I don’t like working in silence. I don’t mind studying in silence but I don’t like writing or reviewing code without some kind of noise. I listen to the worst music you can imagine1, or whatever late night clips they have put from the they before. Sometimes I listen to these hour long interviews from Hollywood magazines where actors, directors composers sometimes show a glimpse into the actual procedure of making movies and TV shows. I have a lot of curiosity about how these things get put together. In particular I’ve been always fascinated with Comedy or the process of making Comedy. How can you go to a job expecting to be funny everyday? How can you go through deadlines and produce material?
One of these days, while cycling over recommendations at YouTube I’ve arrived to this particular interview between Bill Hader and Jason Bateman. During the interview they mention this movie, called Saturday Night, a documentary that James Franco did a film class where they show the innards of SNL during a week where John Malkovich is host.
After googling a bit I was able to find it available somewhere. There you can see much a younger Seth Meyers, Will Forte and John Mulaney, before he was even famous. That documentary shows the process of creating and rehearse sketches, particularly Vinny Vedecci. The documentary is very interesting because although you probably seen or heard about SNL, and how hard it is, but seeing the process in action is a completely different story.
A few days after watch that, I was in one of mine insomnia nights. After spending an hour rolling over my bed I decided that probably it would be much more useful to read a than doing nothing. Browsing my library I’ve come to realise that I have a copy of Tina Fey’s book, one of SNL’s head writers, that I never got to read. Such a fortuitous coincidence like that should not be wasted.
The writing is so good that I read thought that book in a week. The title (Bossypants) seems so appropriate. Every girl should read that book, because its not only about comedy, but is also about how to get what you deserve. There’s a point where she’s stuck with a shitty job a Y, and a friendly coworker wants the same position she wants. After conquering that position with determination and a roommate’s blue suit she states:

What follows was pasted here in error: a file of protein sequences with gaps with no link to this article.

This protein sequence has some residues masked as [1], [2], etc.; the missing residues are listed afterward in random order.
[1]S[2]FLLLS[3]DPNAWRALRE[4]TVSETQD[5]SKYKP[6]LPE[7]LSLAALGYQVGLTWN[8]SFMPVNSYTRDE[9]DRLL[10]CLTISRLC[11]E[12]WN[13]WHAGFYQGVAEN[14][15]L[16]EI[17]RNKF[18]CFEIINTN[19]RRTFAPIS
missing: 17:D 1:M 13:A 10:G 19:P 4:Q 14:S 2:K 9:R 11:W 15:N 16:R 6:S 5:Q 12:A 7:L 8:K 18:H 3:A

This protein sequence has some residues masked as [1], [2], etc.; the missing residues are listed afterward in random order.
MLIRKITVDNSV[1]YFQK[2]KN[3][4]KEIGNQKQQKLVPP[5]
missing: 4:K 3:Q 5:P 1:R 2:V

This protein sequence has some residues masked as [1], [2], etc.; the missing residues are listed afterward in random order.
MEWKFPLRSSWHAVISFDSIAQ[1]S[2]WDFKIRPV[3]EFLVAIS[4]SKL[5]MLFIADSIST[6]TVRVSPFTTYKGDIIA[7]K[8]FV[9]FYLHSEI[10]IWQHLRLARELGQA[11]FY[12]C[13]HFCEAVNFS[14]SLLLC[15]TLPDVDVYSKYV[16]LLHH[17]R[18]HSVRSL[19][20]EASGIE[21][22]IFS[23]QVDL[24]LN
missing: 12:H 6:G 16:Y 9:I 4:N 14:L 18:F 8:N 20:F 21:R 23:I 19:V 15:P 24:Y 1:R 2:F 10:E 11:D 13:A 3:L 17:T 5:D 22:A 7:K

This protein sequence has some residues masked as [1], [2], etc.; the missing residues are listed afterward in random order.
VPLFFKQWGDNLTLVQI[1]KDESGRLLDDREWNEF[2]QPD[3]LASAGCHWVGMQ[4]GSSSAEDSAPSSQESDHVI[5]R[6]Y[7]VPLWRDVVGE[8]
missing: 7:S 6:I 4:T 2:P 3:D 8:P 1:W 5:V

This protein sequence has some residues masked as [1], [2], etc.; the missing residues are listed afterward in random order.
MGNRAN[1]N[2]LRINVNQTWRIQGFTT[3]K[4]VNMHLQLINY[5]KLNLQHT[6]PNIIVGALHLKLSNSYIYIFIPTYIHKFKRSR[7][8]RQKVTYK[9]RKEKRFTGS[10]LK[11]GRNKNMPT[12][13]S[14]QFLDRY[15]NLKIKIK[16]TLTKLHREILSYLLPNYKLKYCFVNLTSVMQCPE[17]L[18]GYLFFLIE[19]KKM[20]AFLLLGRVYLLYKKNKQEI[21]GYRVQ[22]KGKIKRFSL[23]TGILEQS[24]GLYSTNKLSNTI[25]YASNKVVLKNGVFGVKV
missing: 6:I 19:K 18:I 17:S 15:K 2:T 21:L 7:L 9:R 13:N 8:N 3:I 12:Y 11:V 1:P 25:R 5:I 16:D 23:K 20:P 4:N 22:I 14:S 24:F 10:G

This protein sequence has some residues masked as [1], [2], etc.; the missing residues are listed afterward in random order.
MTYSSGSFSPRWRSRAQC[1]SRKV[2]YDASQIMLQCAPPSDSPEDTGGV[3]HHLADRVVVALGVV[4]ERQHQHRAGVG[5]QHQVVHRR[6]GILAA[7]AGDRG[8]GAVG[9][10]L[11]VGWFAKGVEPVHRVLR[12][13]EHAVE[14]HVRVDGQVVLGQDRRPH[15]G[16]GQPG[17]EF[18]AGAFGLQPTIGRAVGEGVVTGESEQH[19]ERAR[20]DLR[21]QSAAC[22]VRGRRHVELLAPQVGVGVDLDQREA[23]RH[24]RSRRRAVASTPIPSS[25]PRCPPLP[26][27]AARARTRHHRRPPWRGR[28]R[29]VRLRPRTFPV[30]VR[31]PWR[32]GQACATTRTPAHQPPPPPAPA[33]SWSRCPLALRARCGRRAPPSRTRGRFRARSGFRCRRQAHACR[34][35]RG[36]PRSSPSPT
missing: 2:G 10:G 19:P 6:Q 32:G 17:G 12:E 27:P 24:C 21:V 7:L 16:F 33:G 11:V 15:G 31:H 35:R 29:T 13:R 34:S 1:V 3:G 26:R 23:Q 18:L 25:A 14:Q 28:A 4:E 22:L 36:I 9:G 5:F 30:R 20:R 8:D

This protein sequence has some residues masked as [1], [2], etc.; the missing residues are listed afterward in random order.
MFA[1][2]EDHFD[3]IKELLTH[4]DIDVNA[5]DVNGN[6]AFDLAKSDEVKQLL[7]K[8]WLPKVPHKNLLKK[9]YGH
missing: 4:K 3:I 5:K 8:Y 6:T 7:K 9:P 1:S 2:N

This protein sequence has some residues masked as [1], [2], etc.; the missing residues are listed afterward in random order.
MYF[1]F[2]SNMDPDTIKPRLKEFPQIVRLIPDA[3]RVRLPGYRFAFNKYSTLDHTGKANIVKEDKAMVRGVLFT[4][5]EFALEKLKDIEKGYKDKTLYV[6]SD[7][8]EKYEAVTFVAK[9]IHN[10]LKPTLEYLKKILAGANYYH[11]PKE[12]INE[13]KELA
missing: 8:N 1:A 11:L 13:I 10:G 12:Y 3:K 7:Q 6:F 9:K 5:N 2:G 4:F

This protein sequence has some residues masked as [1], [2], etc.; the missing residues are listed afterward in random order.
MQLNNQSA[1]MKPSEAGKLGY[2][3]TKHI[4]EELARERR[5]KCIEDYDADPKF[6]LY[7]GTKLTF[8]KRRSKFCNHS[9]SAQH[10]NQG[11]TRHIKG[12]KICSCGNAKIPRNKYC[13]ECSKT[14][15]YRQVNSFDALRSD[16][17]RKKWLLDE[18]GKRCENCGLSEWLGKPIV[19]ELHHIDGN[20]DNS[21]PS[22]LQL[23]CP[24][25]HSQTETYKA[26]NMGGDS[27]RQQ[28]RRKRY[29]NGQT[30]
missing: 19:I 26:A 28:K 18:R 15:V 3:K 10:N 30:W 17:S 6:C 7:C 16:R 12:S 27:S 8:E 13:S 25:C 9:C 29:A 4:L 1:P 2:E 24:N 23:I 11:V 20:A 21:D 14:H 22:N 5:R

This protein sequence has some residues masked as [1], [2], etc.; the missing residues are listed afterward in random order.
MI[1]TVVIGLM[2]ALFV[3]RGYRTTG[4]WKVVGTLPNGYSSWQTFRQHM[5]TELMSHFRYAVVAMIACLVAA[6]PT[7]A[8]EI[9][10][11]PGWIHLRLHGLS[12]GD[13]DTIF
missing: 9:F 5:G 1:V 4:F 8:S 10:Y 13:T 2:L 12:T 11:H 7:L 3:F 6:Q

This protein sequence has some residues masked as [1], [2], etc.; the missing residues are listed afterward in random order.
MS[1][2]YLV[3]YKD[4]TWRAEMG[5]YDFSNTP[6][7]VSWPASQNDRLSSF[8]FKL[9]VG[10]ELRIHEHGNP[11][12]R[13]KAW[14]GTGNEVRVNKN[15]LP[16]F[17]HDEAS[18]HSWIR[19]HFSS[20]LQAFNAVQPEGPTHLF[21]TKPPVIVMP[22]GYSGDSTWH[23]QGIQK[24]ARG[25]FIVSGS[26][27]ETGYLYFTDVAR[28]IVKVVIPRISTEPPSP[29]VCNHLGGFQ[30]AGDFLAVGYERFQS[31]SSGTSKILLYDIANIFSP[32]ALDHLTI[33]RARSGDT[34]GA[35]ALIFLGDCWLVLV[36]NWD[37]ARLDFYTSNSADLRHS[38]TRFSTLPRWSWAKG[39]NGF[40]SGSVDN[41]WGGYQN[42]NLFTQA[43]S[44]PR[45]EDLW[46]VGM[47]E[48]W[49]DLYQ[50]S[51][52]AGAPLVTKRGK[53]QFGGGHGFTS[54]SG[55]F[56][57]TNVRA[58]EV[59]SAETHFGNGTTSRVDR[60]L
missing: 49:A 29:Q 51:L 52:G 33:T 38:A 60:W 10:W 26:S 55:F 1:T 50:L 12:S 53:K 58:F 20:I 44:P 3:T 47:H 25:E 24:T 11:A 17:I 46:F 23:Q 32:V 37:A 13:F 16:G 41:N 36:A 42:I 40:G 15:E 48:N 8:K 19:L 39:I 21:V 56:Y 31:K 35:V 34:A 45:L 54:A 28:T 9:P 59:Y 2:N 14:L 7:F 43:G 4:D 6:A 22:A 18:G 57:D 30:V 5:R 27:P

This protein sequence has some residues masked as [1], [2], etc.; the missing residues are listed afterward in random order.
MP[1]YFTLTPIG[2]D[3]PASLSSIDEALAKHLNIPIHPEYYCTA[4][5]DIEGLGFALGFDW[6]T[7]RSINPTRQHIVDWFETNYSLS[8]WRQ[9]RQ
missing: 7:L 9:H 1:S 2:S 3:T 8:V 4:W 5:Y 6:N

That makes me sound like a jerk, I know. But remember the beginning of the story where I was the underdog? No? Me neither.
As you read the book you’ll get to know this person and by the end you’ll have a crush on her. She’s so striking that even Alec Baldwin, the first time he met her, asked Lorne Michaels if she was single, with her husband in the same room. As he says:
When I first met Tina Fey — beautiful and brunette, smart and funny, by turns smug and diffident and completely uninterested in me or anything I had to say — I had the same reaction that I’m sure many men and women have: I fell in love.
During the book she describes the process of creating and directing 30 Rock. This is a show about a show, not much different from SNL, and the backstage troubles the entire crew gets into. She wrote it specifically for Alec Baldwin and she even talks about the process of approaching him for the part. One of the interesting things she talks about in the book is the show writers including one…:
Our youngest writer was Donald Glover. He had just graduated from NYU’s writing program was still living in a dorm and working as a RA.
Tina Fey and Donald Glover? Now I have to watch it. After getting it, I devoured the show in the next 3 weeks. Its so good and so well written. From Jack, and to Kenneth the characters are so well made. Because of the comedy format (20 minutes a episode), its appropriate in any occasion. I must confess that I’ve fell asleep more than once watching the show in bet on my laptop, which almost classifies as spending the night with Tina Fey. But after the last episode I knew I had to put a stop in this relation. I love comedy and stuff that Tina Fey writes. But the day has so many hours in it, and I need a new topic in my life. But definitely she was fun to hangout for month.
I have a utilitarian view of music. I tend not to have preferred bands or musics. As long they do the job of lulling my brain, I couldn’t care less what they are is. But that’s a topic for a whole new article. ↩